Frozen food gets a bad reputation. Granted, 80% of foods sold in the inner tundra of the supermarket are not something I’d recommend. However, somewhere in there, lies frozen fruits and vegetables. Behold the secret holy grail to inexpensive, long-lasting, easy-to-prep, nutrient-dense goodness.
The top reasons people tell me they can’t eat adequate amounts of fruits and vegetables are as follows. 1) They’re expensive 2) They go bad quickly 3) There are no choices in winter 4) They don’t like fruits/vegetables. Frozen fruits and veggies offer very real solutions to most of those issues (not liking fruits and vegetables is a topic for another time…). Here’s why you should embrace frozen produce!
High in nutrients
Frozen fruit/veggies are just as nutrient-dense as fresh fruits/veggies. In fact, they often contain even higher levels of nutrients. Here’s why. Nutrient levels diminish over time. Those “fresh” fruits/veggies can be a week old by the time they reach the grocery store. Produce is picked, sorted, cleaned, and driven/flown hundreds of miles to get to the grocery store. In all that time, nutrients are degrading. Frozen produce, on the other hand, is flash frozen on the field. As in, very shortly after being plucked from the plant. Nutrients are sealed right into these little frozen gems!
I bought 1 pounds of organic frozen blueberries at Whole Foods for $2.99. Even when blueberries are in season, organic blueberries would be at least $4.99/lb and even more when out of season. That brings us to my next point…
Can eat “out of season”
Berries, peaches, and mango are all delicious treats in the summer months but not so much in the winter months (at least in Boston). If you can even find these sensational summer fruits, they will be expensive and tasteless. Frozen produce allows you to enjoy nutrient-rich fruits from every season, all year-long.
As said by some nutrition savvy person, “if you fail to plan, you plan to fail”. So true. The biggest way to improve your eating is to be prepared with healthy foods. Frozen fruits/veggies last practically forever, making meal prep a cinch.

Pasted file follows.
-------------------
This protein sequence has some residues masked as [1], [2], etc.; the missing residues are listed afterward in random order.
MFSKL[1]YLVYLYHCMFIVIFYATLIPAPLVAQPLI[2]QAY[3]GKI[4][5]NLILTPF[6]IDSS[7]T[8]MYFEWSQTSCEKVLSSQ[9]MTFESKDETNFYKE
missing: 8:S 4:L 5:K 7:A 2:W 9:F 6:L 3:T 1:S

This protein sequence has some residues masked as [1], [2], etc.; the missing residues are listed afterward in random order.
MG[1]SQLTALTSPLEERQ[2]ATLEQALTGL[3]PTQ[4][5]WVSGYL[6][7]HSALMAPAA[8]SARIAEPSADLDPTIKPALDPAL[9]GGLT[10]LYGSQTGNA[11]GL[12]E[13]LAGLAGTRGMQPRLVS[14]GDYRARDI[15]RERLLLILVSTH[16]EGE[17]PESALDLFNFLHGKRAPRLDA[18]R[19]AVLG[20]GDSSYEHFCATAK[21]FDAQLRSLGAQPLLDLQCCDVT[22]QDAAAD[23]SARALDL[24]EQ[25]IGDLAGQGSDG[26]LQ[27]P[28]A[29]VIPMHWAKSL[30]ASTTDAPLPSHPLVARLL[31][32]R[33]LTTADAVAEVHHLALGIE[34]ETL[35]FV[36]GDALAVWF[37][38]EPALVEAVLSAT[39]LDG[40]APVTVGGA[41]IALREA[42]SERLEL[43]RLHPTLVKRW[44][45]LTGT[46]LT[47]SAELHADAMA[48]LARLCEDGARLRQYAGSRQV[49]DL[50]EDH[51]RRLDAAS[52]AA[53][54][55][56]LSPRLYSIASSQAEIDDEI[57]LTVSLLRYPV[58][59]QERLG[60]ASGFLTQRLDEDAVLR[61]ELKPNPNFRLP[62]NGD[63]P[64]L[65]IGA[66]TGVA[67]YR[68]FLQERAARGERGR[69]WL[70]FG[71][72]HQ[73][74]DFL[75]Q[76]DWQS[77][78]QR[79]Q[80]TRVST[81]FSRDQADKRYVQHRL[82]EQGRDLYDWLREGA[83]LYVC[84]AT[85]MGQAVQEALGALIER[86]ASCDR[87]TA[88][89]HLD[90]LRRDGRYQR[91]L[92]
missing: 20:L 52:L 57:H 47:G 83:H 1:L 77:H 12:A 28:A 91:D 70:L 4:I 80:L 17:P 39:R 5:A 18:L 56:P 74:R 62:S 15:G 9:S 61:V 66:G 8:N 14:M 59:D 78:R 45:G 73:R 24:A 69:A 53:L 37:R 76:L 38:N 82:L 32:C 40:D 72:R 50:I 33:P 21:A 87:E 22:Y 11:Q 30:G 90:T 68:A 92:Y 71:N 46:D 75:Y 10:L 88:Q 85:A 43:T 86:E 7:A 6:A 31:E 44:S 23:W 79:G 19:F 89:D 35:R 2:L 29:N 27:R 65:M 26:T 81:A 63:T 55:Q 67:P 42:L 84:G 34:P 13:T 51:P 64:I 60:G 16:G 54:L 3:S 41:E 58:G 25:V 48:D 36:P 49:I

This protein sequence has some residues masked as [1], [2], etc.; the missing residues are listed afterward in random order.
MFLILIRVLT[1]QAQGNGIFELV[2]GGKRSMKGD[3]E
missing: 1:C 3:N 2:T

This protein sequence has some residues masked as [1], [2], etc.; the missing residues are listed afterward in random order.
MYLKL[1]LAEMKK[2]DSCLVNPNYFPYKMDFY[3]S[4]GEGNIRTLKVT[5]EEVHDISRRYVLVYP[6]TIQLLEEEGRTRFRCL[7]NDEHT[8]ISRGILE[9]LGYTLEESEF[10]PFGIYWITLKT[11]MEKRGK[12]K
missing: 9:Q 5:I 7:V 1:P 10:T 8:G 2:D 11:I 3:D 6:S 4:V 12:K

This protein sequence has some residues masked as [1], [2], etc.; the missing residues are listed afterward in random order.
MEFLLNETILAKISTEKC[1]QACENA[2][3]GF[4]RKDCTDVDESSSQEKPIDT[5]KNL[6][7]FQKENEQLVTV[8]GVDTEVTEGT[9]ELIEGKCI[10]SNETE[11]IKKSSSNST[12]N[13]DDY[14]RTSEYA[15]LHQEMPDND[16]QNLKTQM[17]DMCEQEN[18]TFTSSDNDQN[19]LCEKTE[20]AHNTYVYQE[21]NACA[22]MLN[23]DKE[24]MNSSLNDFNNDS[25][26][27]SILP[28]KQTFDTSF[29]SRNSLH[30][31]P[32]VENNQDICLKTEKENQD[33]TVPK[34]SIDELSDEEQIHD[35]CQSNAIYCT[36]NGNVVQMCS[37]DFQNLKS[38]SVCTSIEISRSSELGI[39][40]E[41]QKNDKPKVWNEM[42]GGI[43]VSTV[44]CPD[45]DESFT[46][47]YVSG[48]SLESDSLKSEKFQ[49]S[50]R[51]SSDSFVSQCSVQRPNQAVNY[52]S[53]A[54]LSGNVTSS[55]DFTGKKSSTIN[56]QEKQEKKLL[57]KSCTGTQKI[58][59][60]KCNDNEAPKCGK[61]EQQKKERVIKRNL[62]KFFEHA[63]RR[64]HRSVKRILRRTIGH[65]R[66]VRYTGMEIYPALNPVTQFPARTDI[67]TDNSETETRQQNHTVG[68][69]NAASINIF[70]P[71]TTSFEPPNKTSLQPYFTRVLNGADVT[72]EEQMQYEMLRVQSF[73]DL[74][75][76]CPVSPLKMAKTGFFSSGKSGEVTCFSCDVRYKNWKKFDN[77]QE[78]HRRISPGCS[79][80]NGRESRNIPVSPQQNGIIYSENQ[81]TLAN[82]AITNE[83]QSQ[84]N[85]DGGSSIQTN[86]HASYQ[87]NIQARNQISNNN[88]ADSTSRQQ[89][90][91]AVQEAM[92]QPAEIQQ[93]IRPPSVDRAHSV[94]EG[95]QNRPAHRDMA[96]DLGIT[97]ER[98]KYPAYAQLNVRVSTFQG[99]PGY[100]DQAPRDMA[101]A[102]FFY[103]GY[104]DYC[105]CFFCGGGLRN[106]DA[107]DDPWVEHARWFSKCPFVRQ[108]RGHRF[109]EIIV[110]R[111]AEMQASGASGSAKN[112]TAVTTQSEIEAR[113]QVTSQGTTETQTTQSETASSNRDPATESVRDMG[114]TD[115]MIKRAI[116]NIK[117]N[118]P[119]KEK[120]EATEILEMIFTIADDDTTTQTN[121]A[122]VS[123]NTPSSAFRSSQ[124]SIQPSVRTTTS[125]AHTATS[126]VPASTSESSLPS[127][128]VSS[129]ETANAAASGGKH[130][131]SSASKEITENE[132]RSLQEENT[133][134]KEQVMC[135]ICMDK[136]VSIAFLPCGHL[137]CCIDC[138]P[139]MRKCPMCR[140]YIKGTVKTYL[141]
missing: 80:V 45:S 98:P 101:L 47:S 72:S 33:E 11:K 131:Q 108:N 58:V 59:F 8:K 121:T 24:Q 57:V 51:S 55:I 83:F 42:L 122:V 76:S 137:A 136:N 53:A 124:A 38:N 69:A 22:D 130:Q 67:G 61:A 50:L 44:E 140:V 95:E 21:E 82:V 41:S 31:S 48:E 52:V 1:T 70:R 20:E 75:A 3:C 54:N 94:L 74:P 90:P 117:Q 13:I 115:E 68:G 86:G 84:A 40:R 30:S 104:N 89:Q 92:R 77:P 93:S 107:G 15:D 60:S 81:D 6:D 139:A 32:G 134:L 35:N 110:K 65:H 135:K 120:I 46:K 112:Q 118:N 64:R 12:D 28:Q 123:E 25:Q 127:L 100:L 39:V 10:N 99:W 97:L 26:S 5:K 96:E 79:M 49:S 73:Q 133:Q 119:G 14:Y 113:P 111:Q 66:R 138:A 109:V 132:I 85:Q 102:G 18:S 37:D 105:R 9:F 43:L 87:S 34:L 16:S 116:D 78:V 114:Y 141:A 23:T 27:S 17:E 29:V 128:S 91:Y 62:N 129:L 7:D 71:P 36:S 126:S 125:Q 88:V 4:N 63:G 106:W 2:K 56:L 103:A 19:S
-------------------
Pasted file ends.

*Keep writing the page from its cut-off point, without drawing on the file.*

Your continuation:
There are some caveats with frozen produce. Certainly, frozen varieties can’t be used, or eaten straight, as you would fresh produce. I’ve learned through trial-and-error why types of fruit and vegetables work well as a frozen product.
What Works Well:
- Berries-delicious eaten frozen, blended into smoothies, or cooked into oatmeal/muffins/breads. I even will defrost slightly and eat in yogurt.
- Mango/Pineapple-frozen mango is one of my favorite cold treats, but you can also blend these tropical fruits into smoothies, drinks (that may or may not contain alcohol), or cook into oatmeal. Frozen mango can also be blended into a “soft serve” like frozen bananas can!
- Winter Squash-The texture of squash undoubtedly changes after freezing, however, it makes a great side dish when mashed! You can buy cubed butternut squash, that is easy to microwave and mash with a splash of coconut milk and cayenne pepper for a sweet/spicy mix.
- Green Beans-They hold their texture well but jazz them up. I like sautéing frozen green beans with some garlic & chopped tomatoes (something else you can freeze) for a bright, fresh vegetable option.
- Broccoli/Cauliflower-These varieties steam quickly and get a delicious pick-me-up with a squeeze of lemon juice and a sprinkle of red pepper flakes.
- Beans-Fully cooked, frozen beans are less expensive and healthier than canned beans, and less time-consuming than dried beans. Throw frozen beans into a soup, defrost and mash for a sandwich filling, or throw on a salad. Peas and edamame are also excellent frozen.
- Other produce to try: grapes, peaches, corn, peppers, onions, and spinach/kale for soups.
What Doesn’t Work so Well:
- Brussels Sprouts-mushy. Although they taste fine, 99% of the enjoyment of Brussels sprouts is having that crunch!
- Potatoes-I don’t put potatoes in soup specifically because I freeze soup and potatoes get a weird, airy-mushy texture. Learned that the hard way. Bleck.
- Apples-Unless you make applesauce, sliced apples get super mealy. Enjoy these fresh off the tree in the Fall.
- High water fruits/veggies-Unsurprisingly, these types of produce freeze throughout and defrost into a bizarre, gel-like texture. Don’t try to freeze or buy frozen cucumbers, celery, watermelon/any melon, citrus fruit, or zucchini/summer squash.
You’ll notice the “what works” list is longer than the “what won’t work” list. So try stocking some frozen fruits and vegetables so you always have a healthy, fast, and super easy way to increase produce in your daily diet.
Happy Monday 🙂 Hope you have a good start to your week!